Wednesday, June 01, 2011

Afşin Elbistan, the Crazy Project

Dear Colleagues, Dear Energy Professional,

The most important electric power generation projects are in "Afsin Elbistan" region where the largest lignite mines are located in Turkey; including almost half of the entire local proven reserves.  The existing power plants (Groups A and B) are based on pulverized coal firing technology which need relatively higher calorific value plus less moisture. Indirect type Pulverized coal firing technique can be successful only if you lower the moisture content and hence with higher the calorific value.

Available coal has a challenging content with very poor Low calorific value at about average 1150 kcal per kg, and approximately  with 55% moisture, 20% ash, 1.5-4% sulphur content.

Thermal Power plant (A) has no flue gas desulphurization. It was built in early 1980s, and its firing technique was based on indirect firing of pulverized coal. Power plant (A) electrostatic precipitators were designed at low capacity flue-gas exit dust collecting. One other set of E/Ps were loaded with 30% of incoming pulverized coal for drying prior to final firing in the boiler combustion chamber. Hence they cannot carry the extended load and they are out of service most of the time.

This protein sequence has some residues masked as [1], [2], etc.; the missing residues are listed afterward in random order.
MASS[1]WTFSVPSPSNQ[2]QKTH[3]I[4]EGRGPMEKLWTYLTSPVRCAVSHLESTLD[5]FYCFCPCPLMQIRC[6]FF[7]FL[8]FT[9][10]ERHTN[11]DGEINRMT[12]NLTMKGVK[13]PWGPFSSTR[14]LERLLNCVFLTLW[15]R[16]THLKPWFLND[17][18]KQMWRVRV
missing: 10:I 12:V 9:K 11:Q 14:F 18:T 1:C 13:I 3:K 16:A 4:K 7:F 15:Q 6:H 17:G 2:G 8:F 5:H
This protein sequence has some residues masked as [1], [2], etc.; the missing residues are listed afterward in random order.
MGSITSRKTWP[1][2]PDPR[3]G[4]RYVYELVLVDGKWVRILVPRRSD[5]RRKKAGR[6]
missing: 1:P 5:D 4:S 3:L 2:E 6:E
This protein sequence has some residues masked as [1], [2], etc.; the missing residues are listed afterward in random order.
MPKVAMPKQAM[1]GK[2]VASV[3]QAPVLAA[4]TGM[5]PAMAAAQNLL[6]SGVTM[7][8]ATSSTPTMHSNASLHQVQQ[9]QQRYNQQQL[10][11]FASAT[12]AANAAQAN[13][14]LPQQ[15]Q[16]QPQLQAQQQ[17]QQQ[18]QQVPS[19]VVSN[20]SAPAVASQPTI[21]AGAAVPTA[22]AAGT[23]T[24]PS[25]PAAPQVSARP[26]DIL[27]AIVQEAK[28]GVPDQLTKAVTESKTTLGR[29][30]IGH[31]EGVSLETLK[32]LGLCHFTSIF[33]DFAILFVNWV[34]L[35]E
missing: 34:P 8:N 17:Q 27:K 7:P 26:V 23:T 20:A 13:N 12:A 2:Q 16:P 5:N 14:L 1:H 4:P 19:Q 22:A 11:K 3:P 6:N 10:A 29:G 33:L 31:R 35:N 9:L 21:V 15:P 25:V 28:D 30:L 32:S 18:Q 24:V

In the indirect coal firing technique, you dry the incoming coal/ lignite first in the coal mills with hot flue gas and then you send 30% of that pulverized wet coal into a second set of electrostatic precipitators (vapor/brueden filters at +62m boiler elevation ) for further drying with outgoing hot flue gas.

This “indirect firing” was borrowed from cement process; it might be called technology plagiarism, and its application can not be proven its usefulness after 20 years of interrupted operation. Steam Boiler operation was almost in mess, non-stop operation was not possible for 4 steam boiler units altogether. When they call that “indirect coal firing” as the great western technology, one cannot conceal smile.

E/Ps are out of service most of the time, and the 2 of total 4 stacks in operation pour huge fly ash into atmosphere.  If E/Ps are not working properly in a thermal power plant, and furthermore if they have no flue gas desulphurization on the stacks, then it is our sincere feeling that those power plants have to be stopped for operation since their harm to nearby environment is greater that the expected gain in electricity generation to the national grid.

Thermal Power plant Unit-B is brand new, clean, and better, fully equipped with sufficient capacity flue gas desulphurization systems, with high capacity flue gas dust collecting electrostatic precipitators. There is almost no apparent dust on the existing stacks.